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Secrets Banks Don’t Want You To Know (Part 1-3)

This is the first part of a 3-part article on secrets banks don’t want you to know.

Almost every red-blooded American stashes their extra cash in a bank or credit union account. We have been taught that leaving dollar bills lying around the house is risky compared to locking our funds away in a financial institution.

But are bankers worthy of our trust? After all, they are people who put on their pants one leg at a time, just like the rest of us. They have their good days and their bad days. Some of them were A students in school, while others were more duncey.

Everybody’s got to eat, and bankers are no exception. Banks reward employees who bring in and retain customers. The key to that success is customer confidence.

Javelin Strategy & Research indicated in its “Trust in Banking” report that “Banking is fundamentally an industry of trust.”

Javelin went on to identify two parts to the trust equation:

  1. Reliability, meaning “the institution’s ability to carry out what it has promised either explicitly or implicitly, which could include convenient locations and good mobile apps.”
  2. Goodwill, which is “the non-tangible belief that an institution prioritizes its constituent’s interests.”

Most of us know what makes a trustworthy friend: honesty, integrity, and a good nature. Do bankers fit this bill?

The answer, in a nutshell, is that some do and others don’t. The existence of “unfriendly” financial administrators should come as no big surprise since they work for corporations with shareholders who must be satisfied by the fiscal bottom line. Bank employees must balance friendly qualities with capitalistic profit-making in order to stay in business.

So what do insiders say about banks and the people who run them? Here’s a small sampling of three shocking truths. You might want to sit down before reading further:

  1. Banks are out. Credit unions are in.

Banks have customers. Credit unions have members. This makes a huge difference when it comes to quality of service, ethical behavior, and getting a good deal.

According to seasoned financier Sarah Titus, “Some of the biggest most well-known banks in America are nothing more than frauds.”

Banks reward employees who sell enough products to meet a quota and fire those who fall below the mark, even as little as 20 percent. “Banks don’t care. Why should they; they can hire someone else to fill that spot in a matter of days,” wrote Titus.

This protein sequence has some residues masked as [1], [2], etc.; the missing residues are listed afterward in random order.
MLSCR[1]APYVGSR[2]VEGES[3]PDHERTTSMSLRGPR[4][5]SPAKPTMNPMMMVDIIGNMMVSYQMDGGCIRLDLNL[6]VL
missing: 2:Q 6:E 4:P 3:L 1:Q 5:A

A credit union, on the other hand, is a member-owned financial cooperative. The members control the credit union and not the other way around. Credit unions believe people should help each other by providing credit and other financial services at truly competitive rates.

Credit unions share profits in the form of dividends. Most credit unions require an initial member to deposit a modest amount – perhaps as low as $25 – into a “share” (savings) account. The share account earns daily compounded interest or a dividend that is paid directly into the account, usually on a monthly or quarterly basis.

Combined interest rates for credit union savings and checkings account can be as high as 2.65 percent.

Compare that to the 0.01 percent (one-HUNDREDTH of one percent) savings account interest rate offered by Bank of America, Chase Bank, and Citizens Bank and others.

The national average interest rate for bank checking accounts is 0.06 percent and 0.09 percent for bank savings accounts.

This means that bank interest rates fail to keep up with the cost of living since the rate of inflation in 2018 was 1.9 percent. Keeping your money in Big Banks will erode your earning power, day after day.

The National Credit Union Administration regulates and enforces compliance rules for all U.S. credit unions. “The National Credit Union Share Insurance Fund provides members of federally insured credit unions with up to $250,000 in insurance coverage,” according to their website. This protects members if the credit union fails and becomes insolvent.

  1. Beware the bank fees.

Punitive bank fees have gotten out of hand for us consumers. But it’s good news for profit-driven financiers. CNN Business reported in February 2017 that “America’s three biggest banks – JPMorgan Chase (JPM), Bank of America (BAC) and Wells Fargo (WFC) – earned more than $6.4 billion last year from ATM and overdraft fees.”

This information was confirmed by Standard & Poor’s Global Market Intelligence. The staggering amount translates to over $25 in fees per year per American adult.

Banks love to raise their fees, and no one is stopping them. In 2016, JPMorgan earned an additional 22 percent from their ATM fees alone. They did this by raising ATM fees by a mere 50 cents at the end of 2015. The fee applies to transactions made at a non-JPMorgan Chase ATM machine.

Bankrate  reported in October 2018 that, after 14 years in a row of higher ATM fees, the average “out-of-network” ATM fee in the U.S. averaged $4.68. “That’s 36 percent higher than it was in 2008.”

Out-of-network ATM fees include two separate charges: one from the ATM owner because you’re not their customer and another from your own bank.

To be continued in Part 2 – right here at!

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